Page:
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From the February 1949 issue of The Christian Science Journal

IN the Christian Science textbook, "Science and Health with Key to the Scriptures," Mary Baker Eddy writes under the marginal heading "Healthful theology" (pp. 138, 139): "Our Master said to every follower: 'Go ye into all the world, and preach the gospel to every creature! . . . Heal the sick! . . . Love thy neighbor as thyself!' It was this theology of Jesus which healed the sick and the sinning. It is his theology in this book and the spiritual meaning of this theology, which heals the sick and causes the wicked to 'forsake his way, and the unrighteous man his thoughts.' "

The early Christians healed sickness and even raised the dead through spiritual power alone for about three hundred years after the Master's ascension. This proves beyond doubt that it was not the personal presence of Jesus which was requisite to heal, but a spiritual understanding of the divine Principle of his teachings. But doctrines, dogmas, rites, and forms of worship, at variance with his simple theology, smothered spiritual inspiration in the technicalities of ecclesiasticism. The truths which Christ Jesus had taught were adulterated often beyond recognition. The result was that Christendom, for the most part, instead of acknowledging one incorporeal God, Christ, the impersonal Saviour, and man, God's spiritual and perfect reflection, began to believe in a manlike God, a personal, corporeal Christ, and a fallen man.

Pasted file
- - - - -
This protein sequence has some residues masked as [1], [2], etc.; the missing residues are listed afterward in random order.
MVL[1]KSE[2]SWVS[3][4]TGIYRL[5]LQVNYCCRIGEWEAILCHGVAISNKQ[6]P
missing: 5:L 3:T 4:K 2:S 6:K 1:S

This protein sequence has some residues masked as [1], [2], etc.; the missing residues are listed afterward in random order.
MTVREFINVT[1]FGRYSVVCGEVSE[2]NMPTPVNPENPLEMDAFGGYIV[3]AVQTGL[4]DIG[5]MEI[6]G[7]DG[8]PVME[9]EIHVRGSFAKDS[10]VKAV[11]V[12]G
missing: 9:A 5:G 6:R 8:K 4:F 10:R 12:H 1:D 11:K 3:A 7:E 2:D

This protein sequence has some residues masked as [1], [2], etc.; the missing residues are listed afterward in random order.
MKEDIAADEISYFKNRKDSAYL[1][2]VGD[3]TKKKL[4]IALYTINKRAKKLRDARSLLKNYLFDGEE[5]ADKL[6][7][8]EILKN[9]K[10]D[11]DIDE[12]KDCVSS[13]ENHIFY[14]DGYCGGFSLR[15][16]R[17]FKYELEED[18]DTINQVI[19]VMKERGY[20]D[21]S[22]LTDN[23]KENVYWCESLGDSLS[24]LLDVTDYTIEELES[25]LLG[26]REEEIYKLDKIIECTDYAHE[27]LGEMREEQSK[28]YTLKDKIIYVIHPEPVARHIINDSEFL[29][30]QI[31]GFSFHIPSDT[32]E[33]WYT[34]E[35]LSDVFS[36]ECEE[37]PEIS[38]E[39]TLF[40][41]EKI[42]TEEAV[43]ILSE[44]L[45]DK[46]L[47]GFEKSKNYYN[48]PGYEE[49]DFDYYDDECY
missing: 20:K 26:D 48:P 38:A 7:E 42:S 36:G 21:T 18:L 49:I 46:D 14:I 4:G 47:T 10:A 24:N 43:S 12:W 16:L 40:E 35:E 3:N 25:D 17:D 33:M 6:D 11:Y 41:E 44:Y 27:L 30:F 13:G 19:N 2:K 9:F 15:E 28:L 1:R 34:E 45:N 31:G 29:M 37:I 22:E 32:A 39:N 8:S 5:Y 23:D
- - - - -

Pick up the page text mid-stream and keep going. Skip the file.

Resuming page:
Jesus taught and demonstrated perfectly the purely spiritual nature of the healing Christ, and he promised that we would do the works he did if we believed—understood—his teachings (see John 14:12). In contrast to this, and in spite of the healing works of the early Christians, scholastic theology has promulgated a doctrine that Jesus himself was God, and that his works were therefore peculiar to him and are incapable of emulation. It thereby forsakes the most important and practical part of Jesus' theology, namely, its healing power.

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